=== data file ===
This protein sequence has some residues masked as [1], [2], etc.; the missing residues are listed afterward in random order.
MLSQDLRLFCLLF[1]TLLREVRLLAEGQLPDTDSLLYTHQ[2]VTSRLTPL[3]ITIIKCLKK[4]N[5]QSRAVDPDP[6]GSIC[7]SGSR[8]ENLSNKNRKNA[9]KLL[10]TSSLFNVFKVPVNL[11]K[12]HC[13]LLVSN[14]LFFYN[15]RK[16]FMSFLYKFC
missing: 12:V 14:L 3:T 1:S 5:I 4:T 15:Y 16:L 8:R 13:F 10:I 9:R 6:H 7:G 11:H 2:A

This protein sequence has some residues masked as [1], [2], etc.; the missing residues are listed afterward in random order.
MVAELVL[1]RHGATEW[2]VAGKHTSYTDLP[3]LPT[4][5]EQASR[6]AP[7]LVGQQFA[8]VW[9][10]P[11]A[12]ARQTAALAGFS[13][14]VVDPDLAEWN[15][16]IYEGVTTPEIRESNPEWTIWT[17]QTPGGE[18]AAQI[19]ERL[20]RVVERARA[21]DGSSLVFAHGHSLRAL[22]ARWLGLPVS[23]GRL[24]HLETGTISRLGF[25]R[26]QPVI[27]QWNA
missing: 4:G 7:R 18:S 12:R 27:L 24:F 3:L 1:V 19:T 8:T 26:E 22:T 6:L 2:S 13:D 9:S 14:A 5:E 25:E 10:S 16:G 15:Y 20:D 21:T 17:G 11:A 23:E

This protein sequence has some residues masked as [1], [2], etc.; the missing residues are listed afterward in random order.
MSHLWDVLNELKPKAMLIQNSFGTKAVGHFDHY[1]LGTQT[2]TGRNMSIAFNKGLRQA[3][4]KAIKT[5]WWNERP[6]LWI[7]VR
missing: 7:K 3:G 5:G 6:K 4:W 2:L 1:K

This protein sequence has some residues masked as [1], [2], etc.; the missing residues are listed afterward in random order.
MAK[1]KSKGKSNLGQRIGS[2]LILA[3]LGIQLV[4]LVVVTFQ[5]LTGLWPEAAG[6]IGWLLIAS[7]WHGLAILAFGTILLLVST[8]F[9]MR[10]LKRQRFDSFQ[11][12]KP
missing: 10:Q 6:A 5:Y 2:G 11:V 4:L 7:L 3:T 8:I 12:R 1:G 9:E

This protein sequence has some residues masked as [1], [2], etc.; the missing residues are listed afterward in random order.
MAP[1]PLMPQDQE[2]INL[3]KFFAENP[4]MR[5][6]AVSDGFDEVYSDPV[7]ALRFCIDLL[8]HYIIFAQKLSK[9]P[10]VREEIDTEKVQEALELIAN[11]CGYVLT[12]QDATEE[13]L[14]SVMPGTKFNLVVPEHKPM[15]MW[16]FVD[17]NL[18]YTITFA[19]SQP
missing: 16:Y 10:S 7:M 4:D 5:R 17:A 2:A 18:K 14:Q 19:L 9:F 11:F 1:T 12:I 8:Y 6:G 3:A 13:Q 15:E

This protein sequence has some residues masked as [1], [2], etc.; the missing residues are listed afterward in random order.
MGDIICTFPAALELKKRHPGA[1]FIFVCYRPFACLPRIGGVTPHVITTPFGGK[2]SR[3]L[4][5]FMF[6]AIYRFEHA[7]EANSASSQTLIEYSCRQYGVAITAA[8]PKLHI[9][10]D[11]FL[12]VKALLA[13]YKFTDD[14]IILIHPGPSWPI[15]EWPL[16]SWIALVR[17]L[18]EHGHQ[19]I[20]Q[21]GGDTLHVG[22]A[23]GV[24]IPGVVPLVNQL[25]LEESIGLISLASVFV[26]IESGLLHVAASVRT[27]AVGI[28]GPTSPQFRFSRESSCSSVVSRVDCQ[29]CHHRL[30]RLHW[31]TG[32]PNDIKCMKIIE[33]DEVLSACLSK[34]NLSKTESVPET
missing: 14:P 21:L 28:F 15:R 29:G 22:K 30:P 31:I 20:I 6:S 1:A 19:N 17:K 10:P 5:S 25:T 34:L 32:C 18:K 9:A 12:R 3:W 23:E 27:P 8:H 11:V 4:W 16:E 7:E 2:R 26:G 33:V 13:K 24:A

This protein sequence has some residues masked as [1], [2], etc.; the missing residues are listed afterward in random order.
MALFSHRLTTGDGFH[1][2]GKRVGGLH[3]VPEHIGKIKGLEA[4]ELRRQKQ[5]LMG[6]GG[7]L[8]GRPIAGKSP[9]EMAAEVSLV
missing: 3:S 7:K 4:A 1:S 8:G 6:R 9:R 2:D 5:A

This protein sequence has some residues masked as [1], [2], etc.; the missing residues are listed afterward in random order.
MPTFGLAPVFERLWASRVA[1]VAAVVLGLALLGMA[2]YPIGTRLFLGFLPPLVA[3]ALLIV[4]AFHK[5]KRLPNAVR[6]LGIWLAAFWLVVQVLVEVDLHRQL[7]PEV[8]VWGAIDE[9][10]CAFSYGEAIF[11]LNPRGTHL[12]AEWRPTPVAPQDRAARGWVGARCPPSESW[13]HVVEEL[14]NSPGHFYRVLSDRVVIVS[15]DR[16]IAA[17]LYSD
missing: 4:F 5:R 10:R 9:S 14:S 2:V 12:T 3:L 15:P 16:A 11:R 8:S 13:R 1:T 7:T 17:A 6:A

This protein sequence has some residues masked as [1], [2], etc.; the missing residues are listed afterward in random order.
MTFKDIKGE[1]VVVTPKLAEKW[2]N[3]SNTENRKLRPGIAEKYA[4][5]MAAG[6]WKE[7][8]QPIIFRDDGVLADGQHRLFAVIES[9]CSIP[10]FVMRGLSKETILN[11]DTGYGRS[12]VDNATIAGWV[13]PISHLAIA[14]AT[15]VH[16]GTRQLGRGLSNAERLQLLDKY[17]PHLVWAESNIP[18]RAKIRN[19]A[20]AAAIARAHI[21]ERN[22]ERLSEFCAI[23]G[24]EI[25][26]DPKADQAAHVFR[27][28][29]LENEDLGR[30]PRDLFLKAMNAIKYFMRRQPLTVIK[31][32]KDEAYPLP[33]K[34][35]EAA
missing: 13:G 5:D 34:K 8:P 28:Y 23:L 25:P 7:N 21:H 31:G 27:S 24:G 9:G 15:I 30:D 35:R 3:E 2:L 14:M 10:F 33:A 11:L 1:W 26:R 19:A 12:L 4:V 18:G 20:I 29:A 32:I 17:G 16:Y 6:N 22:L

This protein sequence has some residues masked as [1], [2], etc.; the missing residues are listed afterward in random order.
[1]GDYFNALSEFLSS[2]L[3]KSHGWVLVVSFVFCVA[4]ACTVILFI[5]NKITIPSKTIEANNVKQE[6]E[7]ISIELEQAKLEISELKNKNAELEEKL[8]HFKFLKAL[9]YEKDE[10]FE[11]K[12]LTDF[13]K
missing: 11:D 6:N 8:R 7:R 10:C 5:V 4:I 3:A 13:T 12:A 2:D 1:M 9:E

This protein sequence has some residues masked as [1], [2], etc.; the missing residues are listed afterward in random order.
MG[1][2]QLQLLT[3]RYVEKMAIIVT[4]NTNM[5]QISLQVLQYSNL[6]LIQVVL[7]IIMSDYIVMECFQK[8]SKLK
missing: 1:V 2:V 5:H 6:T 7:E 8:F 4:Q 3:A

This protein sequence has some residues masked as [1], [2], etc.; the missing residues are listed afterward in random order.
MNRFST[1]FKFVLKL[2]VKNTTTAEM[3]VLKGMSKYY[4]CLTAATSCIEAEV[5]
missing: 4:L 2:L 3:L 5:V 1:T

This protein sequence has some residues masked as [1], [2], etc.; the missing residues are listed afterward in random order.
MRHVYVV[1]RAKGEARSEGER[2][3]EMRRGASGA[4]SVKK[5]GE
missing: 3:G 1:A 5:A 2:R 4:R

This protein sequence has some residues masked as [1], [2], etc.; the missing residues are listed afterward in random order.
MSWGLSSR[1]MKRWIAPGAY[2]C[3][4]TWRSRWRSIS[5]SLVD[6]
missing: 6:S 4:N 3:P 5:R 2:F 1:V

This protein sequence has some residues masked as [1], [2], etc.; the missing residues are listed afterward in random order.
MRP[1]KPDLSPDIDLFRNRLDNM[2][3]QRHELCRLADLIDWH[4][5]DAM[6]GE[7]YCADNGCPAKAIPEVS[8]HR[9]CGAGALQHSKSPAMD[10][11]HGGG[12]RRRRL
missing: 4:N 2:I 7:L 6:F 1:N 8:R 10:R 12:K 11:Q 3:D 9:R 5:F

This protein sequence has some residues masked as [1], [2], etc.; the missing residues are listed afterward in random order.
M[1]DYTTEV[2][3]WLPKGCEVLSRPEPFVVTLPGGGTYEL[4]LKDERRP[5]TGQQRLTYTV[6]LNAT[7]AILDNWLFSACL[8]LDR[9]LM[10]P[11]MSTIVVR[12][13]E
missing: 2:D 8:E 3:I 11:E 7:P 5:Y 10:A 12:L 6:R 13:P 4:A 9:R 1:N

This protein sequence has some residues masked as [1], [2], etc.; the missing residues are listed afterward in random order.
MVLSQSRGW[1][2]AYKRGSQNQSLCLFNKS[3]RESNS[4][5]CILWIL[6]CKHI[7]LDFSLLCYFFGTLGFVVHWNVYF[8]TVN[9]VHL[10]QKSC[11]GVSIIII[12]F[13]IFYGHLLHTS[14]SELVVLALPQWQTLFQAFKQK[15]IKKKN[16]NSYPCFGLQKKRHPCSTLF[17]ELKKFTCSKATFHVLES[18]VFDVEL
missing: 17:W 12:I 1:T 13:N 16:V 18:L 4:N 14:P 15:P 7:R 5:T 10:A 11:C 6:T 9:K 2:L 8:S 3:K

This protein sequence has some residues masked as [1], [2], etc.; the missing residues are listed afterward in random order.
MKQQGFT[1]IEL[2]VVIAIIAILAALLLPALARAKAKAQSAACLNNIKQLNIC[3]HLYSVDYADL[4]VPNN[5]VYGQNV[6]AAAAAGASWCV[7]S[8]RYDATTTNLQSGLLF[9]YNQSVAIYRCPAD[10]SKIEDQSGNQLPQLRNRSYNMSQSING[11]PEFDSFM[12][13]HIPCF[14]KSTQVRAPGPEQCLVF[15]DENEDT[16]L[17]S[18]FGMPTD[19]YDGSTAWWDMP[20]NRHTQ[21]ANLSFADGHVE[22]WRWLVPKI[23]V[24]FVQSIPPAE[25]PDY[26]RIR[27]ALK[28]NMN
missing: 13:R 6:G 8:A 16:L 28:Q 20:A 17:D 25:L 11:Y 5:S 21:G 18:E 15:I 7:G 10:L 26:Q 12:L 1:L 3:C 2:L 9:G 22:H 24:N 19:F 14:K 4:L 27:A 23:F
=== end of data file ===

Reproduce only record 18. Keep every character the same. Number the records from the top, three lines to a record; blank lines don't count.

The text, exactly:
This protein sequence has some residues masked as [1], [2], etc.; the missing residues are listed afterward in random order.
MKQQGFT[1]IEL[2]VVIAIIAILAALLLPALARAKAKAQSAACLNNIKQLNIC[3]HLYSVDYADL[4]VPNN[5]VYGQNV[6]AAAAAGASWCV[7]S[8]RYDATTTNLQSGLLF[9]YNQSVAIYRCPAD[10]SKIEDQSGNQLPQLRNRSYNMSQSING[11]PEFDSFM[12][13]HIPCF[14]KSTQVRAPGPEQCLVF[15]DENEDT[16]L[17]S[18]FGMPTD[19]YDGSTAWWDMP[20]NRHTQ[21]ANLSFADGHVE[22]WRWLVPKI[23]V[24]FVQSIPPAE[25]PDY[26]RIR[27]ALK[28]NMN
missing: 13:R 6:G 8:A 16:L 28:Q 20:A 17:D 25:L 11:Y 5:S 21:G 18:E 15:I 7:G 10:L 26:Q 12:L 1:L 3:C 2:L 9:G 22:H 24:N 19:F 14:K 4:L 27:A 23:F